As a tutor, I believe that students benefit from a variety of approaches, depending on their backgrounds, current situations and feelings about writing. I believe the most important part of tutoring is empowering the student to feel that he/she is capable of writing and reading well and correcting his/her own errors. I work hard on overcoming the feelings of helplessness and hopelessness that many students experience when faced with writing.
I started teaching writing in 1987. Most recently, since 2005, I have taught beginning and advanced comp at Passaic County Community College, advised and tutored students in danger of failing college at Marymount, run the writing component of the CAP program at Pace University (a program which allows students who would not normally be accepted to have a year's probation, when their work needs to be brought up to college level), and taught freshman comp and advanced research classes at York-CUNY. I also piloted and designed a class for below college level writers at Rutgers University Graduate School of Social Work. In private tutoring through Sponsors for Educational Opportunity, I have worked with high school students with issues including ESL, Developmental Delays and emotional barriers.
Besides freshman comp, I have also taught advanced research and writing skills classes for all majors, and helped students prepare multi-media and new media presentations. I have worked with populations ranging from pre-GED to graduate level and am extremely flexible in my teaching approach. I have a BA, MA and PhD in English.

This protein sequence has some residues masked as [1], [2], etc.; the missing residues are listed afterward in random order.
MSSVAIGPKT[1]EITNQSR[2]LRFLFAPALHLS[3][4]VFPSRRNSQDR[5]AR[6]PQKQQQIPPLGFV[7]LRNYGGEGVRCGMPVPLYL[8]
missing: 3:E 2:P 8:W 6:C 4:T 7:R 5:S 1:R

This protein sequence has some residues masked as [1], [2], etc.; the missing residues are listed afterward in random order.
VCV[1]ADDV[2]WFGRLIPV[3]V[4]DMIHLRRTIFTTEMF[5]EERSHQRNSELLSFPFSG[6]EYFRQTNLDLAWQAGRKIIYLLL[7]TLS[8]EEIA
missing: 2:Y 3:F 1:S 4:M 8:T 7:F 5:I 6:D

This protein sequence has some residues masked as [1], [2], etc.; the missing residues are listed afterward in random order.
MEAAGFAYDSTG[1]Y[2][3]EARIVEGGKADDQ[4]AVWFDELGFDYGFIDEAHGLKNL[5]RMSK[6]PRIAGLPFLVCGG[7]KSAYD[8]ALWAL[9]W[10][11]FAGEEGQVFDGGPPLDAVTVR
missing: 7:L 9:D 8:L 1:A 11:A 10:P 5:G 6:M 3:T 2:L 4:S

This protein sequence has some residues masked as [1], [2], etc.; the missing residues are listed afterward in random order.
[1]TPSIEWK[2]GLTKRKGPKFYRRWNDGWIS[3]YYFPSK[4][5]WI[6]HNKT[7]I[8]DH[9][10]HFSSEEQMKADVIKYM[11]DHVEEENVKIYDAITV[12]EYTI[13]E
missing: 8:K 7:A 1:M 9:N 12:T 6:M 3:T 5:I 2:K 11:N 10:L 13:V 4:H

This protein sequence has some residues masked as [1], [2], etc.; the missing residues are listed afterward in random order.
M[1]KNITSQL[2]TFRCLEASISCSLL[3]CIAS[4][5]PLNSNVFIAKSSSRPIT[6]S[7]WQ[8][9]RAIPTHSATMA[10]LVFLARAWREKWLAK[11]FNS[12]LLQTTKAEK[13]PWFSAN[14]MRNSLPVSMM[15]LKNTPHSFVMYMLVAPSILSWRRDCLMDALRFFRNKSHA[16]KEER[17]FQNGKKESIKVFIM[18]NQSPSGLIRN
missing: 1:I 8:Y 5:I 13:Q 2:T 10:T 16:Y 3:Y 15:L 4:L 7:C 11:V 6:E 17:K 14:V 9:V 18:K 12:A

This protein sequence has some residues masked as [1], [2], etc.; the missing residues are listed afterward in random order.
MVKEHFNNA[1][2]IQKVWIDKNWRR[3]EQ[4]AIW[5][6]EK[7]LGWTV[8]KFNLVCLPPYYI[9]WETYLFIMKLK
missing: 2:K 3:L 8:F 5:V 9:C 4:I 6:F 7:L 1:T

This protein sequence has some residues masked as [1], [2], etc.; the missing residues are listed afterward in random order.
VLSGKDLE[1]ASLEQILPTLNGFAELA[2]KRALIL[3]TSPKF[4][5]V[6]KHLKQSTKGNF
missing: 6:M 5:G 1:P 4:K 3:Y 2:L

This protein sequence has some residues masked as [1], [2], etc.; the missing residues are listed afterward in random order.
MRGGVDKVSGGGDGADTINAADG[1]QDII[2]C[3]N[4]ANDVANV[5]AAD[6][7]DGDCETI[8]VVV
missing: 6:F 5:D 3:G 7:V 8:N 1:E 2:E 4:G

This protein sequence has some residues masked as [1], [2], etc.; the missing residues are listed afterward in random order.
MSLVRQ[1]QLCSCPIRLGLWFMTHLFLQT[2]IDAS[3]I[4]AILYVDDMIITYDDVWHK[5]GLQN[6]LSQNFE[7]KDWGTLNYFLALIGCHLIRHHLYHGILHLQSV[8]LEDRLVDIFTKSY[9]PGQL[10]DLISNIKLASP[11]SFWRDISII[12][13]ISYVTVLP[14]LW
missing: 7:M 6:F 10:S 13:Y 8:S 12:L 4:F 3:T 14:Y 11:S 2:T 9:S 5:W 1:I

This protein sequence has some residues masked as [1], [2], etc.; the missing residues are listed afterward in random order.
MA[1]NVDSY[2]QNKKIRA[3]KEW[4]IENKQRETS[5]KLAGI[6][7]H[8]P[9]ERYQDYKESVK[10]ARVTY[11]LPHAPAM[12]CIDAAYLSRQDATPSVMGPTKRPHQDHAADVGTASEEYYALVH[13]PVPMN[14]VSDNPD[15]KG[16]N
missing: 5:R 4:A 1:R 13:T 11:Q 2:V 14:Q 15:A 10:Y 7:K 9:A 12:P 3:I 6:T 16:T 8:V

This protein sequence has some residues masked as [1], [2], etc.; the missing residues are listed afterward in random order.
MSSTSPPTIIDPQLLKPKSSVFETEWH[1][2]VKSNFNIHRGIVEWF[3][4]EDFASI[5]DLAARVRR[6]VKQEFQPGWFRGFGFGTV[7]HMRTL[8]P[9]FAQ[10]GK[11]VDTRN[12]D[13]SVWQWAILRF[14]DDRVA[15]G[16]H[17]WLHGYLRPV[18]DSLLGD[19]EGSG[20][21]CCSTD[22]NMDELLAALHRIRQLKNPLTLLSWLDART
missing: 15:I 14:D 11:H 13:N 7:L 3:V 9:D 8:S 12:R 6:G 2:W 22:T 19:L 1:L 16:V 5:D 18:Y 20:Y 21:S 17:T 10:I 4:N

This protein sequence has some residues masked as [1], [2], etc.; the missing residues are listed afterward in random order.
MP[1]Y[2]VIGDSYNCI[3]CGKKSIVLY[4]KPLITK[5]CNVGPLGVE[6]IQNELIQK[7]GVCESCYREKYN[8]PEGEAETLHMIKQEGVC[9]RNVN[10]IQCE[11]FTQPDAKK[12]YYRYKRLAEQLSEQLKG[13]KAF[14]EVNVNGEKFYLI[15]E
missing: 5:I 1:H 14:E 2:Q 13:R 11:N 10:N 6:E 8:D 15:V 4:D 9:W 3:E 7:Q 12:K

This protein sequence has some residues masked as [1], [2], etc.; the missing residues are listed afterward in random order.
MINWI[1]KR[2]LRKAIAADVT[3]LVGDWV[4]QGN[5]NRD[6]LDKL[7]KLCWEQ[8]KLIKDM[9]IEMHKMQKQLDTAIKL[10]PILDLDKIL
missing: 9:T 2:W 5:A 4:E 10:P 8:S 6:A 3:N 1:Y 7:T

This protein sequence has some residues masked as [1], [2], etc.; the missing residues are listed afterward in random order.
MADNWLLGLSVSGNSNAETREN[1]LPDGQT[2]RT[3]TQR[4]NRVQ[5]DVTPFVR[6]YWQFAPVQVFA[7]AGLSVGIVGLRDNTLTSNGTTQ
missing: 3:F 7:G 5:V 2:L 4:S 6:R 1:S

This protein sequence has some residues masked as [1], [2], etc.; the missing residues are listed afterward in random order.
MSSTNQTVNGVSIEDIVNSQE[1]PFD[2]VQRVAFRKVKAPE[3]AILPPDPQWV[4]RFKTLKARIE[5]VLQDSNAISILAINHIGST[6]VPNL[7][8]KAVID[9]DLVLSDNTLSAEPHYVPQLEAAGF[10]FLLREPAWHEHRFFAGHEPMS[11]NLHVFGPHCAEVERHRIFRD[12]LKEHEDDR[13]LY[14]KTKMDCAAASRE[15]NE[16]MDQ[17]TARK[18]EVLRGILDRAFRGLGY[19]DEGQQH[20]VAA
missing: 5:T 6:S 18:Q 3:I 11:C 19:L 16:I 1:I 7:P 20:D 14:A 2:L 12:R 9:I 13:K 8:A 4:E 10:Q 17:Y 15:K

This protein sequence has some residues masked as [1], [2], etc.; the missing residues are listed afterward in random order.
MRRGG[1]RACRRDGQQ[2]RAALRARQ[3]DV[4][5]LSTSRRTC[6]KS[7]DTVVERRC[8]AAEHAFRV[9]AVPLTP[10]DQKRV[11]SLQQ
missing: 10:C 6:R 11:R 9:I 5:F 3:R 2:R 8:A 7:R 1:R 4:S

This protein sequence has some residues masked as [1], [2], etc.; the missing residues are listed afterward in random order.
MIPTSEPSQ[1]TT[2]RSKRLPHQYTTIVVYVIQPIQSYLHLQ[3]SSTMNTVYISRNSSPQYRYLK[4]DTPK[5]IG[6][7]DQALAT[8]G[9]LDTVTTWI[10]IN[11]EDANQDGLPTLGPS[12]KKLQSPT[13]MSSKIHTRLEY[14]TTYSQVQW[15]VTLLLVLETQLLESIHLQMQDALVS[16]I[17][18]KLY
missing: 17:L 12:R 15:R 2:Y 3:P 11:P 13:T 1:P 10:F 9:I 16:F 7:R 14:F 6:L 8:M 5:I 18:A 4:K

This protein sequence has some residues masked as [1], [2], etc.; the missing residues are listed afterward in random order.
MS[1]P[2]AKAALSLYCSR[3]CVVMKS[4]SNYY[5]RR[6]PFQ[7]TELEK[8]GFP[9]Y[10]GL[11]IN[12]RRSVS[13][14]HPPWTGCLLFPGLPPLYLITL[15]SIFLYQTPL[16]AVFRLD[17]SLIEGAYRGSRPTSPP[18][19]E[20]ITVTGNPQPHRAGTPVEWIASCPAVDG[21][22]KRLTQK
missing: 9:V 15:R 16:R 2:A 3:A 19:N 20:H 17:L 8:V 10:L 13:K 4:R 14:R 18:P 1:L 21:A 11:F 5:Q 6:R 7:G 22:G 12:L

Undergraduate Degree: Reed College - Bachelors, English
Graduate Degree: Drew University - PHD, English
State Certified Teacher
I love gardening, writing, playing with my cats and going to zoos.
What is your teaching philosophy?
I believe every student is capable of success, given the right tools and encouragement.
What might you do in a typical first session with a student?
In the first session, we will talk about the student's goals, and, if I have time, I will do a few assessment exercises with him or her.
How can you help a student become an independent learner?
One way to help the student become an independent learner is to wait when the student is thinking about an issue/problem and not rush in with the answer.
How would you help a student stay motivated?
Students can stay motivated if they work regularly on their writing and feel interested in what they are doing.